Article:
Roundtable 10-26 on Dictators and Their Secret Police: Coercive Institutions and State Violence83 min read

With apologies to Tolstoy, every coercive dictatorship is coercive in its own way. This is the central claim of Sheena Greitens important and timely study of authoritarianism, Dictators and Their Secret Police. Greitens argues that dictators face not only the usual array of external threats that all leaders confront; they also face a daunting array of violent internal threats that can range from elite-led coups all the way to general popular uprisings. Different dictators perceive and prioritize these threats differently, and adjust the design of their institutions of state coercion accordingly. These different configurations of state coercion yield their own differential implications for the political choices confronting citizens and their likely behavior in response. Ultimately, Greitens argues that she can trace political behavior all the way from a leader’s perceptions of threat to the response of citizens, thus providing a theory of institutional design and evolution. She demonstrates this claim with detailed studies of the evolution of dictatorships in the Philippines, Taiwan, and South Korea, and more summary considerations of Iraq, East Germany, and Chile.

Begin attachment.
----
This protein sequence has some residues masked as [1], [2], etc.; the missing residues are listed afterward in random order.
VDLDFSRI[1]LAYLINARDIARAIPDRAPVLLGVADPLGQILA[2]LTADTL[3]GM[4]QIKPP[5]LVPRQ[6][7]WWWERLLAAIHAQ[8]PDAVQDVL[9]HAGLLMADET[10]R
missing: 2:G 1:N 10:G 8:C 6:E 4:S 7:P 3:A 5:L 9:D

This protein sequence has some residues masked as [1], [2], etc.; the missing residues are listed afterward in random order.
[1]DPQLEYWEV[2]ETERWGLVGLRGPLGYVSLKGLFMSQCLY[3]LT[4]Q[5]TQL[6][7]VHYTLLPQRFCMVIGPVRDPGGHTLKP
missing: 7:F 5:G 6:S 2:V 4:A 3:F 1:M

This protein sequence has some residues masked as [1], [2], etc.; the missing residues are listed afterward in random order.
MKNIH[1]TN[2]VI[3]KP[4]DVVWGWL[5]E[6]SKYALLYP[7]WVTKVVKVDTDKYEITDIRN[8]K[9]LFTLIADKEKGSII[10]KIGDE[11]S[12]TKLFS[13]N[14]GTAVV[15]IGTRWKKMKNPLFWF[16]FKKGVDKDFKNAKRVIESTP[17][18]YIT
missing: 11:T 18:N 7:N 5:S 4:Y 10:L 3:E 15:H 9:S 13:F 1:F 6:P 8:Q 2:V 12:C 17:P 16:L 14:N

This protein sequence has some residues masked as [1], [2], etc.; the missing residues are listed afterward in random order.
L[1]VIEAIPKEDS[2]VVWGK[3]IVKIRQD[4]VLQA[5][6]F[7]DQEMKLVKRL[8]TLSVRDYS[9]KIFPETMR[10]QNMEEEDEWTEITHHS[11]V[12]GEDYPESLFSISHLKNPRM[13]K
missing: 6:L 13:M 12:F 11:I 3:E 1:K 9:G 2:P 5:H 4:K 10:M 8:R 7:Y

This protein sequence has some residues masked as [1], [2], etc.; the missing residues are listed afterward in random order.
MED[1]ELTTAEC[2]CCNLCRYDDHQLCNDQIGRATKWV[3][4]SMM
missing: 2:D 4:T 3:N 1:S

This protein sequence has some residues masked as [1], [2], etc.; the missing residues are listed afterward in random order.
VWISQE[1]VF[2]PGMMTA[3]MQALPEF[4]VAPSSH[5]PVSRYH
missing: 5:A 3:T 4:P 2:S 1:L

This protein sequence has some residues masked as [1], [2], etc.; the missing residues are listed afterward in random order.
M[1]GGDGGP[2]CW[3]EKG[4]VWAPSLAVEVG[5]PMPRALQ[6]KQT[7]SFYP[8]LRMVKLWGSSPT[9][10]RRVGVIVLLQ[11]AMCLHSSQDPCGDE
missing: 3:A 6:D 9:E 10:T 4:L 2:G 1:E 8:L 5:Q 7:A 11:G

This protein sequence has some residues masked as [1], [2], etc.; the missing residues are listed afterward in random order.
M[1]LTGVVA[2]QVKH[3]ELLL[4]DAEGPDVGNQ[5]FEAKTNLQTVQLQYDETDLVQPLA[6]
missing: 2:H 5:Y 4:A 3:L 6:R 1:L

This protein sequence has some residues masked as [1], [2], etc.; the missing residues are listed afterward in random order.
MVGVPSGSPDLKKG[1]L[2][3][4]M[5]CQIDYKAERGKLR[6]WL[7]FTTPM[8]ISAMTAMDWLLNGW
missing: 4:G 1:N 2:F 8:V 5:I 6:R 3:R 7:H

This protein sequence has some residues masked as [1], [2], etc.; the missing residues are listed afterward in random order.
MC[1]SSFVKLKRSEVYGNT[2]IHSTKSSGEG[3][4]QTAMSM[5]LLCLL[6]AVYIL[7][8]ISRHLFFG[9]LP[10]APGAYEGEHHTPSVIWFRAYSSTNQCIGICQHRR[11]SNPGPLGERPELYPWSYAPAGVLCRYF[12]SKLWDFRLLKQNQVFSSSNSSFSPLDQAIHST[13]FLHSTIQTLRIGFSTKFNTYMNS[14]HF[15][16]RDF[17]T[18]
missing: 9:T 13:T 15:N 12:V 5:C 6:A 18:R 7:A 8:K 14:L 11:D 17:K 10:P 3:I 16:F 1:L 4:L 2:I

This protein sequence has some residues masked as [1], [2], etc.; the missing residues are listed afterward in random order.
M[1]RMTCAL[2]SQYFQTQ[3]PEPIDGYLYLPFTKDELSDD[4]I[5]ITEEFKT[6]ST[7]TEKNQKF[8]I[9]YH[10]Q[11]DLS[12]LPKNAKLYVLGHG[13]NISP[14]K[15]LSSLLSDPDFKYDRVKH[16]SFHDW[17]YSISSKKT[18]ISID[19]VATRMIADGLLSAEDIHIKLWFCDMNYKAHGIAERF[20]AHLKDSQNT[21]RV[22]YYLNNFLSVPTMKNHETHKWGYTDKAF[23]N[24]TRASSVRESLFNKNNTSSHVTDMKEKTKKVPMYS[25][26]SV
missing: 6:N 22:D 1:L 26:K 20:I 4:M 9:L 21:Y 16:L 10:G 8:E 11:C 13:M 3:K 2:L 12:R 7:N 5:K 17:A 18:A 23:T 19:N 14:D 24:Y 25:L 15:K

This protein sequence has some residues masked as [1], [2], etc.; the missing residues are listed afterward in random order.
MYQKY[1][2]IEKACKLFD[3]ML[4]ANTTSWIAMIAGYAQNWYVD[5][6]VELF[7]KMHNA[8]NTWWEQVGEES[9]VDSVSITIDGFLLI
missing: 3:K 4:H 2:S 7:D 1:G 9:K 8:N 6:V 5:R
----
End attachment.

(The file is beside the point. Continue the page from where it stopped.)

H-Diplo | ISSF Roundtable, Volume X, No. 26 (2019)
issforum.org

Editors: Caitlin Talmadge and Diane Labrosse
Web/Production Editor: George Fujii

Sheena Chestnut Greitens. Dictators and Their Secret Police: Coercive Institutions and State Violence. Cambridge: Cambridge University Press, 2016. ISBN: 9781107139848 (hardcover, $105.00); 9781316505311 (paperback, $30.99).

Published on 15 April 2019